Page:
“Trump claims he is immune from prosecution as an ex-president. That’s a nonsensical argument, one the justices could have quickly dispatched. Instead, they have stalled.”

The Brennan Center participated in an amicus brief in which leading constitutional historians show how presidents have never been placed above the law.

“No plausible historical case supports [Trump’s] claim,” the brief says, pointing to how supreme courts have moved with speed on questions of presidential immunity at key moments in US history, including the Watergate scandal, the impeachment of Bill Clinton and the contested election of 2000.

Waldman wrote: “In US v Nixon in 1974, the court took just two weeks to rule that the president had to turn over his Oval Office tapes. Two weeks after that, [Richard] Nixon resigned [to be pardoned by Gerald Ford]. In 2000, Bush v Gore [over who won the presidential election in Florida, and thus the White House] took three whole days to resolve.”

In the Clinton case, in 2001, the president agreed a deal to avoid indictment.

Regardless of its ruling in the Trump case, Waldman said, the supreme court had now “given Donald Trump what he craved most: time.

“Smith first asked for the justices to get involved last December. Instead, they stayed their hand, and the DC circuit court of appeals unanimously ruled against Trump” in early February.

“Rather than affirming that ruling, or unfreezing the trial, the court [said in late February it would] hear the case on the very last day set for oral arguments this term, 25 April. All the while they purr that they are acting in an ‘expedited’ manner.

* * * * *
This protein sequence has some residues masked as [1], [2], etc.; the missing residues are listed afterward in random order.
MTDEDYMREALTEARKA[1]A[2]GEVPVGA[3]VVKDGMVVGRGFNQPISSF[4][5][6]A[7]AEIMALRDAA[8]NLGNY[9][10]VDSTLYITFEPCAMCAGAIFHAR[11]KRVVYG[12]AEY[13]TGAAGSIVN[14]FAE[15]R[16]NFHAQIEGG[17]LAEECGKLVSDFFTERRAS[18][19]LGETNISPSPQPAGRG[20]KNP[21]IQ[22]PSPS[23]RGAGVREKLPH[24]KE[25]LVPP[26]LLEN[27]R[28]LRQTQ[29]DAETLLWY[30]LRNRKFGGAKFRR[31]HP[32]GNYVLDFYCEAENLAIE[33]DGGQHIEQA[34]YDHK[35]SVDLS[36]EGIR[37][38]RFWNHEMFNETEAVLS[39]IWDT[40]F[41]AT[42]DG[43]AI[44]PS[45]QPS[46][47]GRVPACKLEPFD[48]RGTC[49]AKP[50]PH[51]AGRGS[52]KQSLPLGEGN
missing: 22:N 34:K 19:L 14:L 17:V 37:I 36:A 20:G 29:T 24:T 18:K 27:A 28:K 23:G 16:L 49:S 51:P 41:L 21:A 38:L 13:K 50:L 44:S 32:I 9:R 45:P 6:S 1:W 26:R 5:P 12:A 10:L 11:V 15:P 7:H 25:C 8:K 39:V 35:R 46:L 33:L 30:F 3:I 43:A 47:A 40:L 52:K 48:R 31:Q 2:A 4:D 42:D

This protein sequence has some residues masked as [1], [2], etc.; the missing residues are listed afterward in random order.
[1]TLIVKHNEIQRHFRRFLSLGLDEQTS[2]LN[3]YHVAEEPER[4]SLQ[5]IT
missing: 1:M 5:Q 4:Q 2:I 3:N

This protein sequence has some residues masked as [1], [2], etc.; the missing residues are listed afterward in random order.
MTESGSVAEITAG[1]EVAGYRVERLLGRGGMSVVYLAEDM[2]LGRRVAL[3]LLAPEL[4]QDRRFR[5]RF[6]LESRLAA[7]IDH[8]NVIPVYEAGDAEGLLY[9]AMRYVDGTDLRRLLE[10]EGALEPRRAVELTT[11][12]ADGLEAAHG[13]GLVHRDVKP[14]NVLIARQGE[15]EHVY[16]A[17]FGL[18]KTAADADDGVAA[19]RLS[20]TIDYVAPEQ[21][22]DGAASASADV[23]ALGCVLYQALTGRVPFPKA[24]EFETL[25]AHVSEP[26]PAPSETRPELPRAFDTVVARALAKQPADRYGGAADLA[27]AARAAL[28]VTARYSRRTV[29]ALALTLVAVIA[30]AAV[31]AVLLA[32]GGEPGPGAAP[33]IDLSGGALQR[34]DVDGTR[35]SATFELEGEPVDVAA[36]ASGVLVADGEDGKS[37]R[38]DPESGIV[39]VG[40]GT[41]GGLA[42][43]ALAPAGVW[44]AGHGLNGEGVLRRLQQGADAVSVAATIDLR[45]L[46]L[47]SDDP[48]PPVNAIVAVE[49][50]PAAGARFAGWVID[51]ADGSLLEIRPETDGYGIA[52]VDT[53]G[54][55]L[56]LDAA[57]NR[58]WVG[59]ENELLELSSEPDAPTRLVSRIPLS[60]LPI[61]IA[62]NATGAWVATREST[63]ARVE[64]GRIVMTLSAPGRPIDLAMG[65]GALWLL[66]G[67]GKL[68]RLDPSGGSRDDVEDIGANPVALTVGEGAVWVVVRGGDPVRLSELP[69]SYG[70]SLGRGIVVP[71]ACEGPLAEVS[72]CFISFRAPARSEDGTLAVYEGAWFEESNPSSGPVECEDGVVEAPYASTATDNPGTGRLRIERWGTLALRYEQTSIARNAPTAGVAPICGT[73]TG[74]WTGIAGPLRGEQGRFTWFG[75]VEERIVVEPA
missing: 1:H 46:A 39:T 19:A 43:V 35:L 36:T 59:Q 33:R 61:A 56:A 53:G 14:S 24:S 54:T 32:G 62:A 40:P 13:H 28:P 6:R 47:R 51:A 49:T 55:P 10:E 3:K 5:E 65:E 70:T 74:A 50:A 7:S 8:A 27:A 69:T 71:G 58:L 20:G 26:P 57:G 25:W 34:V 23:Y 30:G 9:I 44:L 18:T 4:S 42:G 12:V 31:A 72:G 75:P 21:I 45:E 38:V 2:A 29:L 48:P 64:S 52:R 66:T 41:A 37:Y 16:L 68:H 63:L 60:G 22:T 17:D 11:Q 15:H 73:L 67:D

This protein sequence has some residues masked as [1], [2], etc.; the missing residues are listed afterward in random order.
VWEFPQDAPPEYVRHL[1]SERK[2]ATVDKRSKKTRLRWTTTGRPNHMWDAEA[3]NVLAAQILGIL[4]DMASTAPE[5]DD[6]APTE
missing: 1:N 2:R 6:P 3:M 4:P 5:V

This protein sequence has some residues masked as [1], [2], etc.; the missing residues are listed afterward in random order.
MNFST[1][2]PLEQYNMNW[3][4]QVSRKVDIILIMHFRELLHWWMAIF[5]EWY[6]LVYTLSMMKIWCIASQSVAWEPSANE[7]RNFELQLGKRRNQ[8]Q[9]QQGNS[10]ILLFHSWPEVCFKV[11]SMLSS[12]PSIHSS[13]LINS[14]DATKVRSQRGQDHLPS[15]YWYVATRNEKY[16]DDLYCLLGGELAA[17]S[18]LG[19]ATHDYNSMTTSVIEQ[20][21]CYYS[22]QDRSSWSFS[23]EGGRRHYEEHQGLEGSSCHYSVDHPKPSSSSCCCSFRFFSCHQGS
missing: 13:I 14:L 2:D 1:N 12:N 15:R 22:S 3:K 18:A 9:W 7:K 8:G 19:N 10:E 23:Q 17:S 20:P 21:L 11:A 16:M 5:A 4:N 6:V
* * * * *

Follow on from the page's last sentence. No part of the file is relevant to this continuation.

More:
“Voters have a right to know if they are being asked to elect someone who is guilty of the most serious crimes that a president could commit against democracy itself. Indeed, that’s the very argument Trump made when he asked the court to quickly rule that a Colorado court could not bar him from the ballot” under the 14th amendment, a ruling the court supplied in early March, a month after oral arguments.

In the immunity case, Waldman said, “the justices have already done great damage.

“They engineered one of history’s most egregious political interventions – not with an ugly ruling, at least not yet, but by getting ‘the slows’. At the very least they should issue this ruling in three weeks. That would give trial judge Tanya Chutkan enough time to start the trial [before the election], if barely.”

In their amicus brief, the historians who reject Trump’s immunity claim cite the words of one of the first supreme court justices. In July 1788, in an address to the North Carolina convention that ratified the constitution, James Iredell said: “If [the president] commits any crime, he is punishable by the laws of his country.”

Waldman put it slightly more grandly, though still invoking the revolution in which Iredell played his part: “In our nation, the law must still be king. And presidents cannot be cloaked in the immunity of monarchs.”

US supreme court to hear arguments on Trump presidential immunity case | Donald Trump | The Guardian